Several days late. Sorry!
- It’s been two weeks since I’ve written anything here, which is mostly because of training for my new job at the gastropub round the corner. We opened to the public on Wednesday, and I’ve been working floor every night since (except for tonight). So far I’ve spilled two and a half pints, but I’ve also acquired a nickname from the chefs (“Dave”, for reasons unknown), so I guess it’s going pretty well. It’s especially interesting to be on the receiving end of the British attitude towards tips. (In a nutshell: almost no one tips, although we’ve had a few very generous tables.)
- Tana French is one of those authors I’ve been wanting to read for aaaages, and it all came to a head last week when Ella Risbridger noted on Twitter that her back catalogue was 99p per book on Kindle, as a promotion for her newest release. I bought all five of the Dublin Murder Squad books and have been absolutely ADORING them. The first two (In the Woods and The Vanishing) are, I think, better than the third (Faithful Place) and maybe the fourth, which I’m halfway through now (The Secret Place), but they’re all amazing. French’s prose is stunning—literary, descriptive and elegant—and her plotting is phenomenal. I especially love her analytical approach to characterisation; Ella’s description of her as “like Donna Tartt without the pretentiousness” is spot-on.
- My own novel is nearly to 50,000 words. I’m so close to finishing section two that I can actually see the light at the end of the tunnel. I’ll have to go back to sections one and three, after that, but it’ll be amazing to have a whole chunk of the first draft finished.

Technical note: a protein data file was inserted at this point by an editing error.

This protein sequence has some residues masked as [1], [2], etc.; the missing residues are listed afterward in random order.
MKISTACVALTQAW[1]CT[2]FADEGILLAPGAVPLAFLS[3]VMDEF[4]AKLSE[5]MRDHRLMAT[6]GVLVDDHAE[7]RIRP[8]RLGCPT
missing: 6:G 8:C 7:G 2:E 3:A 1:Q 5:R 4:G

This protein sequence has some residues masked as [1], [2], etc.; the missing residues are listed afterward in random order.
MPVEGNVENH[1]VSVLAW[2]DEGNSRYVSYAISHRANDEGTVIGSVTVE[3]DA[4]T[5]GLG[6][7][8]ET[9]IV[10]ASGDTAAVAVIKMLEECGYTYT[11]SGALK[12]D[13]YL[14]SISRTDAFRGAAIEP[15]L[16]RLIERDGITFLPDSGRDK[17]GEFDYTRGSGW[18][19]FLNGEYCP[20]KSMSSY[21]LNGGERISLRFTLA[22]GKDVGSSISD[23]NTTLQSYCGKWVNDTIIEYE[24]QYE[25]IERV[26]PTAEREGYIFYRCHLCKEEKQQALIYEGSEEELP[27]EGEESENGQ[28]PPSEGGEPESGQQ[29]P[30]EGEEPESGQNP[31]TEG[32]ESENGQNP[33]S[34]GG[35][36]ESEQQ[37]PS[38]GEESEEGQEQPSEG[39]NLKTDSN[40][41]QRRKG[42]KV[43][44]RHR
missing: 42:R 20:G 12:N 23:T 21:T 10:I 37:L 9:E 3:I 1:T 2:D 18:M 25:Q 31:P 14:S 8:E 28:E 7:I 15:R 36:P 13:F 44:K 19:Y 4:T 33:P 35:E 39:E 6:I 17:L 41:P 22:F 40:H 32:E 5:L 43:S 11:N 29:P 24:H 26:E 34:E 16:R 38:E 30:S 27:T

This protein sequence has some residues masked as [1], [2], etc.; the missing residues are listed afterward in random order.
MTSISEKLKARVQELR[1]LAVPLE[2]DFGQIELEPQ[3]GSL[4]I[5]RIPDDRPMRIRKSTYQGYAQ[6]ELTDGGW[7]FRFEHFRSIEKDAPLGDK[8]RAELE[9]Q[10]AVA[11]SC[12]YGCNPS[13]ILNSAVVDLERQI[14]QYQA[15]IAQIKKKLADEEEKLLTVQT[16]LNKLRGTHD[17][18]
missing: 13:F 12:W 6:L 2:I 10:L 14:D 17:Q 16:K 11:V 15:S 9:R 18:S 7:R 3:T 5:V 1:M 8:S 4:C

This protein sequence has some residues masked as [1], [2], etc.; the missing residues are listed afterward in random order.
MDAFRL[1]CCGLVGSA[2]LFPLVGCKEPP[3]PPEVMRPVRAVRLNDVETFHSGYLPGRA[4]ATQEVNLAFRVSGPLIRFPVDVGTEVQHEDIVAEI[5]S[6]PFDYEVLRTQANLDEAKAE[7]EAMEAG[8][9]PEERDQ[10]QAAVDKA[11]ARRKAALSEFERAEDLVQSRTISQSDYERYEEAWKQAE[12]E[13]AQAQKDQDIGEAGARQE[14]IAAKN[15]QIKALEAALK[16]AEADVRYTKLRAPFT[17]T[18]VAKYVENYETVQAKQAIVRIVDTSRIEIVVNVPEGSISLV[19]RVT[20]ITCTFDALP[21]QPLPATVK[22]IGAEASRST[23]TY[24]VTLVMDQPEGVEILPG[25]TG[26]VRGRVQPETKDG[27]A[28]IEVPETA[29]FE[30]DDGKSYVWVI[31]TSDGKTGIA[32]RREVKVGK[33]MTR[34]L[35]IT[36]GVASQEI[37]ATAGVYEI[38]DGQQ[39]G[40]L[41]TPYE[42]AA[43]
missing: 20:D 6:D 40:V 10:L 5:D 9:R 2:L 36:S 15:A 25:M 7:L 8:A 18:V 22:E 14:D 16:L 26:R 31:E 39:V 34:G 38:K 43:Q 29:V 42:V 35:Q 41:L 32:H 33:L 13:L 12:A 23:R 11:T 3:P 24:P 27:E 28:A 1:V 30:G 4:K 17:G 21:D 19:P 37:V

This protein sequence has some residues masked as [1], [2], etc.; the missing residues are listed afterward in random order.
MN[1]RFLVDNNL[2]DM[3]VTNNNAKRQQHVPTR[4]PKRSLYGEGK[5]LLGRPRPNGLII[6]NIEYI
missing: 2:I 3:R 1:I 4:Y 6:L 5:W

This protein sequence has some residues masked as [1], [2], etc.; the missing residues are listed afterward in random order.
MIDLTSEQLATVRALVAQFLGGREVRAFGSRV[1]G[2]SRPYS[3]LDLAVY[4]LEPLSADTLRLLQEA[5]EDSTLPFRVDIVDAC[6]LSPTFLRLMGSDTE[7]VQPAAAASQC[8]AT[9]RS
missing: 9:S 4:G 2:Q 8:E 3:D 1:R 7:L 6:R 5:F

- Speaking of my novel: I’ve created a website for it! There’ll be periodic updates there as well as playlists, blog posts about the writing process, sneak previews, etc. If you’re at all interested in this thing I’ve spent the past few months coyly mentioning, head over there and check it out.
- The London Literature Festival at the Southbank Centre today hosted a panel on Chinese sci-fi, entitled “Living in Future Times”. The two authors featured were Cixin Liu, whose The Three-Body Problem won this year’s Hugo Award, and Xiaolu Guo, author of Baileys-longlisted I Am China and A Concise Chinese-English Dictionary for Lovers, as well as of the book-turned-film UFO In Her Eyes. Liu is a very big-picture kind of guy, full of thoughtful assertions about the potential of science fiction to bring people together across races, nations and creeds. Guo is fiery and deeply intelligent, a tri-lingual trained filmmaker whose take on sci-fi (and literature in general) is distinctly, though discreetly, feminist. It was a hugely enjoyable talk, and I’m definitely going to buy both Liu’s trilogy (of which The Three-Body Problem is the first volume) and Guo’s books.
Bookish and Not-So-Bookish Thoughts is hosted by Christine at Bookishly Boisterous: go check out the other posts!